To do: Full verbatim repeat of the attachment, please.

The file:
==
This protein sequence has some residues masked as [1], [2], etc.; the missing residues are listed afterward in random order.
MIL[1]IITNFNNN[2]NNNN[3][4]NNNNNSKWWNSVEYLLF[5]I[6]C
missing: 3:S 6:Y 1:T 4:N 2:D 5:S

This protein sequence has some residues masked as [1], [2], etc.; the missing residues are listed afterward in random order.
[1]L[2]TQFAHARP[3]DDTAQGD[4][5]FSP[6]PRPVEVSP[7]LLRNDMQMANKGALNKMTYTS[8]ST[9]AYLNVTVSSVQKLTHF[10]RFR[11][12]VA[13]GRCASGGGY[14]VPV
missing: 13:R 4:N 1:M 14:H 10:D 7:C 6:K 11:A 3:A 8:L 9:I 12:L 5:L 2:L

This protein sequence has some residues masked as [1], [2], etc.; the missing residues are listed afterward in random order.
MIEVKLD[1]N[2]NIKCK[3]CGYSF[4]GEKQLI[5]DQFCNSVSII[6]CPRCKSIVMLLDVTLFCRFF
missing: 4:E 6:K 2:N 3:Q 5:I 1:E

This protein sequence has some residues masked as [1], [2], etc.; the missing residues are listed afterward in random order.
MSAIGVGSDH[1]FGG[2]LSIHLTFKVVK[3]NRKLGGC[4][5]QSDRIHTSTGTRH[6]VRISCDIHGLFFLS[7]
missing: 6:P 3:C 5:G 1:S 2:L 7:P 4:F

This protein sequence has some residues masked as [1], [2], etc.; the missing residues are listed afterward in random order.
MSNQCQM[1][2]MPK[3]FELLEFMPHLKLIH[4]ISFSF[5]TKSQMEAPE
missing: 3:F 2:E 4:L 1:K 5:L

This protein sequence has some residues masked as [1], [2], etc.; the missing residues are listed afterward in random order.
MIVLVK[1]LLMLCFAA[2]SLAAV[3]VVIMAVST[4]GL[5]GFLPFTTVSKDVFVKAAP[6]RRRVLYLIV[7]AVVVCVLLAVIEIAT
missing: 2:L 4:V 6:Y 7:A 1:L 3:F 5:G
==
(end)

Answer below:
This protein sequence has some residues masked as [1], [2], etc.; the missing residues are listed afterward in random order.
MIL[1]IITNFNNN[2]NNNN[3][4]NNNNNSKWWNSVEYLLF[5]I[6]C
missing: 3:S 6:Y 1:T 4:N 2:D 5:S

This protein sequence has some residues masked as [1], [2], etc.; the missing residues are listed afterward in random order.
[1]L[2]TQFAHARP[3]DDTAQGD[4][5]FSP[6]PRPVEVSP[7]LLRNDMQMANKGALNKMTYTS[8]ST[9]AYLNVTVSSVQKLTHF[10]RFR[11][12]VA[13]GRCASGGGY[14]VPV
missing: 13:R 4:N 1:M 14:H 10:D 7:C 6:K 11:A 3:A 8:L 9:I 12:L 5:L 2:L

This protein sequence has some residues masked as [1], [2], etc.; the missing residues are listed afterward in random order.
MIEVKLD[1]N[2]NIKCK[3]CGYSF[4]GEKQLI[5]DQFCNSVSII[6]CPRCKSIVMLLDVTLFCRFF
missing: 4:E 6:K 2:N 3:Q 5:I 1:E

This protein sequence has some residues masked as [1], [2], etc.; the missing residues are listed afterward in random order.
MSAIGVGSDH[1]FGG[2]LSIHLTFKVVK[3]NRKLGGC[4][5]QSDRIHTSTGTRH[6]VRISCDIHGLFFLS[7]
missing: 6:P 3:C 5:G 1:S 2:L 7:P 4:F

This protein sequence has some residues masked as [1], [2], etc.; the missing residues are listed afterward in random order.
MSNQCQM[1][2]MPK[3]FELLEFMPHLKLIH[4]ISFSF[5]TKSQMEAPE
missing: 3:F 2:E 4:L 1:K 5:L

This protein sequence has some residues masked as [1], [2], etc.; the missing residues are listed afterward in random order.
MIVLVK[1]LLMLCFAA[2]SLAAV[3]VVIMAVST[4]GL[5]GFLPFTTVSKDVFVKAAP[6]RRRVLYLIV[7]AVVVCVLLAVIEIAT
missing: 2:L 4:V 6:Y 7:A 1:L 3:F 5:G